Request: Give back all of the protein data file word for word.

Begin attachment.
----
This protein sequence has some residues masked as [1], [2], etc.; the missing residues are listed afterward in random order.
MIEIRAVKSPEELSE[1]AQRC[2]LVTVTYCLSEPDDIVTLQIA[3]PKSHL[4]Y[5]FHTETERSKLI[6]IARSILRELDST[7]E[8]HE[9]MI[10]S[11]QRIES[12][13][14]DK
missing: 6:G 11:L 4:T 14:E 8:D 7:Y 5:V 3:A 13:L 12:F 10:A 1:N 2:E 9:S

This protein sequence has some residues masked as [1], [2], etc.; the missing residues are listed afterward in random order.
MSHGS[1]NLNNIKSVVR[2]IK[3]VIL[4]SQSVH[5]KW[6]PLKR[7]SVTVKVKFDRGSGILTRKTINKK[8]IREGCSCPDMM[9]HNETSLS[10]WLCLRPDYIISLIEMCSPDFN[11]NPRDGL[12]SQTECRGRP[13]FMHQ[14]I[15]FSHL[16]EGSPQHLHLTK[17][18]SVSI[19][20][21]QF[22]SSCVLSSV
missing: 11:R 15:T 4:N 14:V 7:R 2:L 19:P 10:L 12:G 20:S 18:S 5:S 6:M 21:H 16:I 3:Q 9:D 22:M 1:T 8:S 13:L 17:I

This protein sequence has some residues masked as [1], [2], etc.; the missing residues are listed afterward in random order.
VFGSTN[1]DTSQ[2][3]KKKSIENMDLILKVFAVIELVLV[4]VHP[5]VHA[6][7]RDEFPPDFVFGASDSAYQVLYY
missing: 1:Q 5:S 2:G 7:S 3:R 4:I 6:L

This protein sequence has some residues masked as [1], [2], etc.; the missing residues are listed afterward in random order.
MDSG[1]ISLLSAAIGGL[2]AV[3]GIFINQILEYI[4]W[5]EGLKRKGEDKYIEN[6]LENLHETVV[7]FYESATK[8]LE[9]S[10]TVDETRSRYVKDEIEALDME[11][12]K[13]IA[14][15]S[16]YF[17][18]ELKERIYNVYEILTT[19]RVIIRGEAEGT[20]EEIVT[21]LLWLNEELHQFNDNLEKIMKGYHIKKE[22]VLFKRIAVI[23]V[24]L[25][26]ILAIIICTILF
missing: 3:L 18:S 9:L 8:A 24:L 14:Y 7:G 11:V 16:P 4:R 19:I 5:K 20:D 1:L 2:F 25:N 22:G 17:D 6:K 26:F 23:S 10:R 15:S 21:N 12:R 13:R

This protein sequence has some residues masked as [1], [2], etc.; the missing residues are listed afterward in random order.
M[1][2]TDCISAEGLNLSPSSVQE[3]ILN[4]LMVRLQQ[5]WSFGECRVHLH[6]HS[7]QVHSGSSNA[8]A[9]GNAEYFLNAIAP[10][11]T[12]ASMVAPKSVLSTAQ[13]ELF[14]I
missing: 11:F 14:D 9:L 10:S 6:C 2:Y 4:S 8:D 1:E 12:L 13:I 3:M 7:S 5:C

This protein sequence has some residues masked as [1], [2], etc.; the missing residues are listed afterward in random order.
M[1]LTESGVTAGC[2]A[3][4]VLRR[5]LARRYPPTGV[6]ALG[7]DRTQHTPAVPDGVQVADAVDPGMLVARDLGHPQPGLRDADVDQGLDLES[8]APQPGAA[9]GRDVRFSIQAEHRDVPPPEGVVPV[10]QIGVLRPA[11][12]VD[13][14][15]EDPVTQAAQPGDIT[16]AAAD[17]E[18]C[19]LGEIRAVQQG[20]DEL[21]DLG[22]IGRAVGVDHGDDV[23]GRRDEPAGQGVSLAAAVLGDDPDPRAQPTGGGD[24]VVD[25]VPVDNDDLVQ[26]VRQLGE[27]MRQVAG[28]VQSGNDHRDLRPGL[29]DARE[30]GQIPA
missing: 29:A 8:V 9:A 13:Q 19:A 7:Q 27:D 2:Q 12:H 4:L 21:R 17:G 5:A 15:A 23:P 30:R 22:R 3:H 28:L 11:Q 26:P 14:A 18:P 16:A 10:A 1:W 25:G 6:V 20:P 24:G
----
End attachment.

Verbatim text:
This protein sequence has some residues masked as [1], [2], etc.; the missing residues are listed afterward in random order.
MIEIRAVKSPEELSE[1]AQRC[2]LVTVTYCLSEPDDIVTLQIA[3]PKSHL[4]Y[5]FHTETERSKLI[6]IARSILRELDST[7]E[8]HE[9]MI[10]S[11]QRIES[12][13][14]DK
missing: 6:G 11:L 4:T 14:E 8:D 7:Y 5:V 3:A 13:L 12:F 10:A 1:N 2:E 9:S

This protein sequence has some residues masked as [1], [2], etc.; the missing residues are listed afterward in random order.
MSHGS[1]NLNNIKSVVR[2]IK[3]VIL[4]SQSVH[5]KW[6]PLKR[7]SVTVKVKFDRGSGILTRKTINKK[8]IREGCSCPDMM[9]HNETSLS[10]WLCLRPDYIISLIEMCSPDFN[11]NPRDGL[12]SQTECRGRP[13]FMHQ[14]I[15]FSHL[16]EGSPQHLHLTK[17][18]SVSI[19][20][21]QF[22]SSCVLSSV
missing: 11:R 15:T 4:N 14:V 7:R 2:L 19:P 10:L 12:G 20:S 18:S 5:S 6:M 21:H 16:I 3:Q 9:D 22:M 1:T 8:S 13:L 17:I

This protein sequence has some residues masked as [1], [2], etc.; the missing residues are listed afterward in random order.
VFGSTN[1]DTSQ[2][3]KKKSIENMDLILKVFAVIELVLV[4]VHP[5]VHA[6][7]RDEFPPDFVFGASDSAYQVLYY
missing: 1:Q 5:S 2:G 7:S 3:R 4:I 6:L

This protein sequence has some residues masked as [1], [2], etc.; the missing residues are listed afterward in random order.
MDSG[1]ISLLSAAIGGL[2]AV[3]GIFINQILEYI[4]W[5]EGLKRKGEDKYIEN[6]LENLHETVV[7]FYESATK[8]LE[9]S[10]TVDETRSRYVKDEIEALDME[11][12]K[13]IA[14][15]S[16]YF[17][18]ELKERIYNVYEILTT[19]RVIIRGEAEGT[20]EEIVT[21]LLWLNEELHQFNDNLEKIMKGYHIKKE[22]VLFKRIAVI[23]V[24]L[25][26]ILAIIICTILF
missing: 3:L 18:S 9:L 8:A 24:L 14:Y 7:G 11:V 16:P 4:R 19:I 5:K 20:D 1:L 2:F 25:N 22:G 17:D 6:K 26:F 23:S 10:R 15:S 21:N 12:R 13:R

This protein sequence has some residues masked as [1], [2], etc.; the missing residues are listed afterward in random order.
M[1][2]TDCISAEGLNLSPSSVQE[3]ILN[4]LMVRLQQ[5]WSFGECRVHLH[6]HS[7]QVHSGSSNA[8]A[9]GNAEYFLNAIAP[10][11]T[12]ASMVAPKSVLSTAQ[13]ELF[14]I
missing: 11:F 14:D 9:L 10:S 6:C 2:Y 4:S 8:D 1:E 12:L 13:I 3:M 7:S 5:C

This protein sequence has some residues masked as [1], [2], etc.; the missing residues are listed afterward in random order.
M[1]LTESGVTAGC[2]A[3][4]VLRR[5]LARRYPPTGV[6]ALG[7]DRTQHTPAVPDGVQVADAVDPGMLVARDLGHPQPGLRDADVDQGLDLES[8]APQPGAA[9]GRDVRFSIQAEHRDVPPPEGVVPV[10]QIGVLRPA[11][12]VD[13][14][15]EDPVTQAAQPGDIT[16]AAAD[17]E[18]C[19]LGEIRAVQQG[20]DEL[21]DLG[22]IGRAVGVDHGDDV[23]GRRDEPAGQGVSLAAAVLGDDPDPRAQPTGGGD[24]VVD[25]VPVDNDDLVQ[26]VRQLGE[27]MRQVAG[28]VQSGNDHRDLRPGL[29]DARE[30]GQIPA
missing: 29:A 8:V 9:A 13:Q 19:A 7:Q 27:D 2:Q 12:H 4:L 21:R 17:G 5:A 15:A 23:P 30:R 22:R 3:H 28:L 11:Q 26:P 14:A 18:P 16:A 10:A 1:W 25:G 6:V 20:P 24:G